Usually the relationship between the disturbances and the context—deprivation, discrimination, police brutality—is not difficult to fathom. But establishing a causal link between a particular event that is proportionate to the ensuing social unrest is harder. America right now feels like a context in search of a cause.
Second, it will be chaotic, dangerous and unfocused, all features that will be amplified by the fact that most of the rioters will certainly be young. This shouldn’t be a surprise—it is, after all, a riot—yet the looting, damage to property and general violence invariably seem to shock those who prefer more honorable conduct with their social disturbance.
Indeed there has been a wistful nostalgia wafting through the British left since August, as older radicals mourn the days when violent disorder had an air of decency about it. The most recent unrest, they argue, was just kids running amok. The sight of one young woman trying on the shoes she would loot in order to find the right size suggests a generation not in search of political equality and social inclusion but a reckless and self-indulgent expression of consumer entitlement. Accusations of criminality will fly as though looting is shoplifting and challenging police for control of the streets is on a par with a shootout at a crack den.
Third, with public sympathy on the side of the mayhem’s victims—forlorn small business owners who have lost their livelihoods, traumatized residents—the political class will close ranks against the “mob.” But riots are insurrections; politicians are not supposed to like them.
All of this is by way of explanation and prediction, not excuse or praise. Riots can produce progressive outcomes in terms of social reform and economic concessions and shift the balance of forces politically. But they are more likely to provoke an authoritarian backlash, as they have in England, where magistrates have been told to “disregard normal sentencing” and a 23-year-old student with no prior convictions was imprisoned for six months for stealing $6 worth of water. Worse still, the polarizing effect can build public support for that authoritarianism, counterposing the minority of “riffraff” against the law-abiding majority. Rioting should be neither celebrated nor fetishized, because ultimately it is a sign not of strength but weakness: often the last weapon available to those with the least power.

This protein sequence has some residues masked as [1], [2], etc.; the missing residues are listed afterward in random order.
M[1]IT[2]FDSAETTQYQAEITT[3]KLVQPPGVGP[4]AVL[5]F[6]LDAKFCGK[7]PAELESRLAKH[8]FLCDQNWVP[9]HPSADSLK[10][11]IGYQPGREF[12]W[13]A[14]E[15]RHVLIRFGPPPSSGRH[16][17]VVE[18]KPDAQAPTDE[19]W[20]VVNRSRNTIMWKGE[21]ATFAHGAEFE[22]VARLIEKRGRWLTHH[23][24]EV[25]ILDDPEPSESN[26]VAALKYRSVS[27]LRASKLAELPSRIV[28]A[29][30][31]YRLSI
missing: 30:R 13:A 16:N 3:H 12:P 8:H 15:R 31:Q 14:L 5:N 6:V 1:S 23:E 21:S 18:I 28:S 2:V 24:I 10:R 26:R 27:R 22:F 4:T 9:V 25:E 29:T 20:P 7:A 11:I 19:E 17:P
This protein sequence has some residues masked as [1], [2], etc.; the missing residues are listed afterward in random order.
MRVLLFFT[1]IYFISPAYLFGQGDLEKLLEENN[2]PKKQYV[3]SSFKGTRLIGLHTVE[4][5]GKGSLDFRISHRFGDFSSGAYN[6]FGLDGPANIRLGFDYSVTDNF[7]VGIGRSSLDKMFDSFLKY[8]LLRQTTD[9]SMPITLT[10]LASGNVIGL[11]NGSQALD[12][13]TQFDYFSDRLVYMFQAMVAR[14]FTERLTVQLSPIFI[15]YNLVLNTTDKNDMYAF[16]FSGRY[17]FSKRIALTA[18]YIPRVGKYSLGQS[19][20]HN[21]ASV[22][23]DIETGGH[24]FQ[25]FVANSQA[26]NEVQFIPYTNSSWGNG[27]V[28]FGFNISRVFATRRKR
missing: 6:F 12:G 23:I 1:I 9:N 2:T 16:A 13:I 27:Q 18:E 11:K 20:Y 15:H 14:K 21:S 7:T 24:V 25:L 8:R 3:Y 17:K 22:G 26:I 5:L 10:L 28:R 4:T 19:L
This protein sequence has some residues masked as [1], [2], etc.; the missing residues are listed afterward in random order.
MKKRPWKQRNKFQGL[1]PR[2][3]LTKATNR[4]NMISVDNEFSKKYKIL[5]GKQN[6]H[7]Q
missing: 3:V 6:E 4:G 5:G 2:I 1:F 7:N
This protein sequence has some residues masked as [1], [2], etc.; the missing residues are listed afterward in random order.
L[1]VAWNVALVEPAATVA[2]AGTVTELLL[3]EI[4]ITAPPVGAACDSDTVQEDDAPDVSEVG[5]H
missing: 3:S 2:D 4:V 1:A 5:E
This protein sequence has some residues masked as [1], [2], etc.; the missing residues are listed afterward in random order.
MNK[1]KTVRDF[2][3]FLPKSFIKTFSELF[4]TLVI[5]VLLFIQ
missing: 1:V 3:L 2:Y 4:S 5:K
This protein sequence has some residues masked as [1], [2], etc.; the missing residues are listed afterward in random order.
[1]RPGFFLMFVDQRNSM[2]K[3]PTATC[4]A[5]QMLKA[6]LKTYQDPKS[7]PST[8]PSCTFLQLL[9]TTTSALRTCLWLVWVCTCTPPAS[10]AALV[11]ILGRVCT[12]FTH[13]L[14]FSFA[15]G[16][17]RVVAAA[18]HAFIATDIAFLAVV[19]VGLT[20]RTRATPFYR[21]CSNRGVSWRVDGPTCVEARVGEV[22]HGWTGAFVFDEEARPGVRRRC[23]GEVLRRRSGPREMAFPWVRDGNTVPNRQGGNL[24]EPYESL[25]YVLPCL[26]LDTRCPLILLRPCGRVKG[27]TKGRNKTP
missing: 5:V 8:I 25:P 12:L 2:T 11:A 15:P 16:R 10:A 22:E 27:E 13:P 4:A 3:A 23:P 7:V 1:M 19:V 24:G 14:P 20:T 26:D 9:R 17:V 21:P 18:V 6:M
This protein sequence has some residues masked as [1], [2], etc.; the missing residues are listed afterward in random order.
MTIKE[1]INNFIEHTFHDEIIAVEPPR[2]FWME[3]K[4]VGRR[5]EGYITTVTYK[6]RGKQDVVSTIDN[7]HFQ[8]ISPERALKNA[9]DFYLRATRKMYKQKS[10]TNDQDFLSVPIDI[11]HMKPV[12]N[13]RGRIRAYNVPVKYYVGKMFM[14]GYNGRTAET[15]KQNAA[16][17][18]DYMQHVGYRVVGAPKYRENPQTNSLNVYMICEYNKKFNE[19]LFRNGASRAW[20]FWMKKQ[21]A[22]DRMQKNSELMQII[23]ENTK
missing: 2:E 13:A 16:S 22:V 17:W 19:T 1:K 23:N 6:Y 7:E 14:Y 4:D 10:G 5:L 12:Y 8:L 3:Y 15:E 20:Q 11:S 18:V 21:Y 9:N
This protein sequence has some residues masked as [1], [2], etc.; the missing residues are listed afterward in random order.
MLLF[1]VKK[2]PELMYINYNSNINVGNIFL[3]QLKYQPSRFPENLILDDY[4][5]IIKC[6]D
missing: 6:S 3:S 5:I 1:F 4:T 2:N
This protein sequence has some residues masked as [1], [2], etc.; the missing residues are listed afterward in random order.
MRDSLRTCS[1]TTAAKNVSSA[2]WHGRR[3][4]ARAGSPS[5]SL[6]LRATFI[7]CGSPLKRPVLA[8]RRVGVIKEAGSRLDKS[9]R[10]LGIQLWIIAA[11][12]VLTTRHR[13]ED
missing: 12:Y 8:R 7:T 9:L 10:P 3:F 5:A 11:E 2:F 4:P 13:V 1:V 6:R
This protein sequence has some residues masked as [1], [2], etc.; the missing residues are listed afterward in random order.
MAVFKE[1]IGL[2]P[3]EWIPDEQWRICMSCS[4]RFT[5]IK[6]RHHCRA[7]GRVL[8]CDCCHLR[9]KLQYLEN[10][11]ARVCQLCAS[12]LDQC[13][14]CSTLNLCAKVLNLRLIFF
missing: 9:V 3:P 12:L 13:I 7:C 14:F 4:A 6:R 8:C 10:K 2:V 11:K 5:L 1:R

Riots raise awareness of problems, but they cannot solve them. Often disconnected from social movements, they are more likely to vent pent-up frustration than advance a radical agenda. Given these uncertain outcomes, rioting carries great risk. For the wealthy this is not a problem. The rich don’t riot because with the democratic process in their pockets and the state or private security firms to protect them, they don’t need to. For the poor the question is not so much whether the risk is worth it but what are the alternatives? Who lobbies for them? What candidate, petition or protest would even get their issues discussed? There are real lives behind those statistics. What are they supposed to do? How bad does it have to get?